This week’s Segullah bloggers’ Peculiar Treasures provide another diverse array of online bits of wit and wisdom.
Denise Stirk offers thoughts on the strong bonds of the shared experience of motherhood. She finds in those bonds both consolation and increased capacity to mourn with those that mourn.
Business leader and author Margaret Heffernan explores the benefits of “conflict”. It’s time to stop thinking of “conflict” as negative. Rather, it can be a loving, creative and effective way of collaborative thinking. In some cases, it’s the only solution to deep systemic problems. What applications spring to mind in your own lives? This piece was the writing prompt for Linda Hoffman Kimball’s 1st draft poem (below).
Salt Lake Tribune columnist Ann Cannon’s shock at an egregious – and viral – obituary from Down Under spawned a fun article. The Australian obituary opened with unflattering commentary on famed author Colleen McCullough’s physical attributes, rather than her writing excellence as the author of the bestselling novel The Thornbirds. Ms. Cannon gave several Utah based authors (including some Segullah sisters) the alluring writing prompt of writing their own obituaries as a good natured protest. Enjoy their results.
For the athletes among us, Business Insider’s article on “Why You Should Run a Mile Instead of a Marathon” provides science and reassurance to those who prefer – but have felt guilty about – running shorter distances.
For a hit of pure delight and creativity watch this “tasty” PES video – and check out the other clever and quirky PES-produced clips as well! You will think about household objects in very different ways from now on.
Author Kurt Vonnegut shares his rejected University of Chicago Master’s thesis that he considers his “prettiest contribution to culture”. He exploring concepts of the shape of stories. I think he’s actually on to something!
And here is a first draft of a poem by Linda Hoffman Kimball. She’s bravely sharing this work-in-progress inspired by the compelling TED talk by Margaret Heffernan.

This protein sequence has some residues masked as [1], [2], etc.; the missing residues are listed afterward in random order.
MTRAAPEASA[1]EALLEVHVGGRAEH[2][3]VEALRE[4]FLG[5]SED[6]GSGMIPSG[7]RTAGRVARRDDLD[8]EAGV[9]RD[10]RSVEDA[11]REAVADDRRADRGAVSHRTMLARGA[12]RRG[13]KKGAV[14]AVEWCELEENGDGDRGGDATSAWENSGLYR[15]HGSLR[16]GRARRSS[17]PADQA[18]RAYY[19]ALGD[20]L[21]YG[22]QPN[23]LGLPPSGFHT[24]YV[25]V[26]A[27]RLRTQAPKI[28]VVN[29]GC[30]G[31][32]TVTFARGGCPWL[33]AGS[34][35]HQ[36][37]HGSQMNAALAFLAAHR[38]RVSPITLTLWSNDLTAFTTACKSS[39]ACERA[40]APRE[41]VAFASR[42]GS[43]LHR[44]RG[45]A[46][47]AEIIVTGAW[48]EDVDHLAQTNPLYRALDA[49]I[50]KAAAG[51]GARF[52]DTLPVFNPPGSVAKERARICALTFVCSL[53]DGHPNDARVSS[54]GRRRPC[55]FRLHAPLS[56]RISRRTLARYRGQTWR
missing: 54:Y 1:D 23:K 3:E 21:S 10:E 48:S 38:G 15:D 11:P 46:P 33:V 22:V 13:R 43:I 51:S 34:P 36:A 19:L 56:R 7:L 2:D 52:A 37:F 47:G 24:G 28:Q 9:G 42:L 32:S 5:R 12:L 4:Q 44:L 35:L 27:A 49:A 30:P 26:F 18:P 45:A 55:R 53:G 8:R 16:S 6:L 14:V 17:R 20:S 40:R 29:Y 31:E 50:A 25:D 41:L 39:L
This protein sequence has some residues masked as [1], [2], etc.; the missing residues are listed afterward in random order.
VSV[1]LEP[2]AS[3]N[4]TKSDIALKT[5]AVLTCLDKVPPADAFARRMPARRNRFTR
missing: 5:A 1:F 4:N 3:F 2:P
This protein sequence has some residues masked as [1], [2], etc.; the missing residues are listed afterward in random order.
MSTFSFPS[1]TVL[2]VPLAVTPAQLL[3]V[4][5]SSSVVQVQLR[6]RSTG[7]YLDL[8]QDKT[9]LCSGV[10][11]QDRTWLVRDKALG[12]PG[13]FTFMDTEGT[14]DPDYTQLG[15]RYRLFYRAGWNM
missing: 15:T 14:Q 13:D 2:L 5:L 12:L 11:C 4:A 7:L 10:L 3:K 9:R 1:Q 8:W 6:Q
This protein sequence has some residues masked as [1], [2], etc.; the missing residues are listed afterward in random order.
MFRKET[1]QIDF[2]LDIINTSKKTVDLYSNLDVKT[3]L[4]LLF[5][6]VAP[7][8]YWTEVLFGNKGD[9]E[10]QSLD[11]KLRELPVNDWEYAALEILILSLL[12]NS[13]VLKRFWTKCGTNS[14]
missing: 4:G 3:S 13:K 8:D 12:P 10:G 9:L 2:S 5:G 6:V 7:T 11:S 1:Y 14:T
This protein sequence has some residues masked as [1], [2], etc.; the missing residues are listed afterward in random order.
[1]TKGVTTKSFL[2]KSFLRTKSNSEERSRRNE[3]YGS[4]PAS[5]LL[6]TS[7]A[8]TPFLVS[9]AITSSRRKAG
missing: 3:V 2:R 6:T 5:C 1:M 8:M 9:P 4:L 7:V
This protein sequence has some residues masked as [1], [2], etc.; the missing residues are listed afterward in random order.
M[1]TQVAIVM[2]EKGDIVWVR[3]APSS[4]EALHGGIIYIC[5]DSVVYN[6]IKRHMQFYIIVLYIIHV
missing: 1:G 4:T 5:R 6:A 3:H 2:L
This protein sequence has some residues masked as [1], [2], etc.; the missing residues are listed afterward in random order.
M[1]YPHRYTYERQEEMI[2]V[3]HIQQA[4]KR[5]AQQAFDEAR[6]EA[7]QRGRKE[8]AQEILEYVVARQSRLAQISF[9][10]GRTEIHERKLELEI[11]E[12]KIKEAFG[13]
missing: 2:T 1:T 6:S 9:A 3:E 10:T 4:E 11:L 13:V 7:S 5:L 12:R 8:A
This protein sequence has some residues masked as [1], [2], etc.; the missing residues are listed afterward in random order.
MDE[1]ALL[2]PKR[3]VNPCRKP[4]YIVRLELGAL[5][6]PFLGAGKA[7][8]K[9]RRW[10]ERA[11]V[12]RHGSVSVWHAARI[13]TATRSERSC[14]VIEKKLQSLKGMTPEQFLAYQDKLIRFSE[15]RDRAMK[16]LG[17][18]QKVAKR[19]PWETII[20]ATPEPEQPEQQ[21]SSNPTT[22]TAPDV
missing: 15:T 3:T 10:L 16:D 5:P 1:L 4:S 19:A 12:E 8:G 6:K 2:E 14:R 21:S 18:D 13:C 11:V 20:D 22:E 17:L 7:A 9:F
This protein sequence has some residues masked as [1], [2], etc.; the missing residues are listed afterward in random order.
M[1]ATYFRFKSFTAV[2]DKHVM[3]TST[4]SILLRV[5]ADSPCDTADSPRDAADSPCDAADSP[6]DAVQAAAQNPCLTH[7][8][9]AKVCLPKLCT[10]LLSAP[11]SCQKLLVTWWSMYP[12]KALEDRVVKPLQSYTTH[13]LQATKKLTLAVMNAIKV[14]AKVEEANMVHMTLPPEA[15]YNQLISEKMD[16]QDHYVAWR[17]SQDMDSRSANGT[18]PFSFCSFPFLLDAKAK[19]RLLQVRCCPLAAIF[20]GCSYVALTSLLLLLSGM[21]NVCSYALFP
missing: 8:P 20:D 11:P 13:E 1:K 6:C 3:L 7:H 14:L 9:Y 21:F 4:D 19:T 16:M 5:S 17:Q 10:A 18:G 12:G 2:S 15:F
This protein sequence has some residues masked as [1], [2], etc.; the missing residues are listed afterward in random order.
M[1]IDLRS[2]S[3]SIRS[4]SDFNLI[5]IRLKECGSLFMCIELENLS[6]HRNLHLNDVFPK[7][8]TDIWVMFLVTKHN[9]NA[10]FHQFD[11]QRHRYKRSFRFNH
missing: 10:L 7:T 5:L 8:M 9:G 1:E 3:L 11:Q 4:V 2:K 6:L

In 1956 Dr. Alice’s Lancet article shared her discovery:
At a rate of 2 to 1, children who died of cancer
had mothers who were x-rayed while pregnant.
But the world was in love with the cool new machines,
And surely doctors intent on healing
Could never do harm.
The slaughter of the innocents continued for
Twenty-five more years
Despite the news.
“Openness alone cannot drive change.”
Institutions cannot think.
They are comprised of people
Who find some information frightening,
And the conflict it invokes threatening.
They do not yet see
Conflict as a kind of thinking.
They have not yet embraced
The value of differences
Nor built the muscles
Such thinking requires.
Dr. Alice (the people person)
and statistician George (the reclusive nerd)
danced a passionate pas de deux.
His task – to disprove her theory;
Hers, to prove it right.
They brought their best:
their devotion to science’s highest purposes,
their varied backgrounds.
They were not each other’s echos.
It was exhausting. It was not fun.
It took patience and a lot of energy.
It was a kind of love.
By this tumultuous process
– and the death of a child a week for twenty-five years –
“Openness isn’t the end. It’s the beginning.”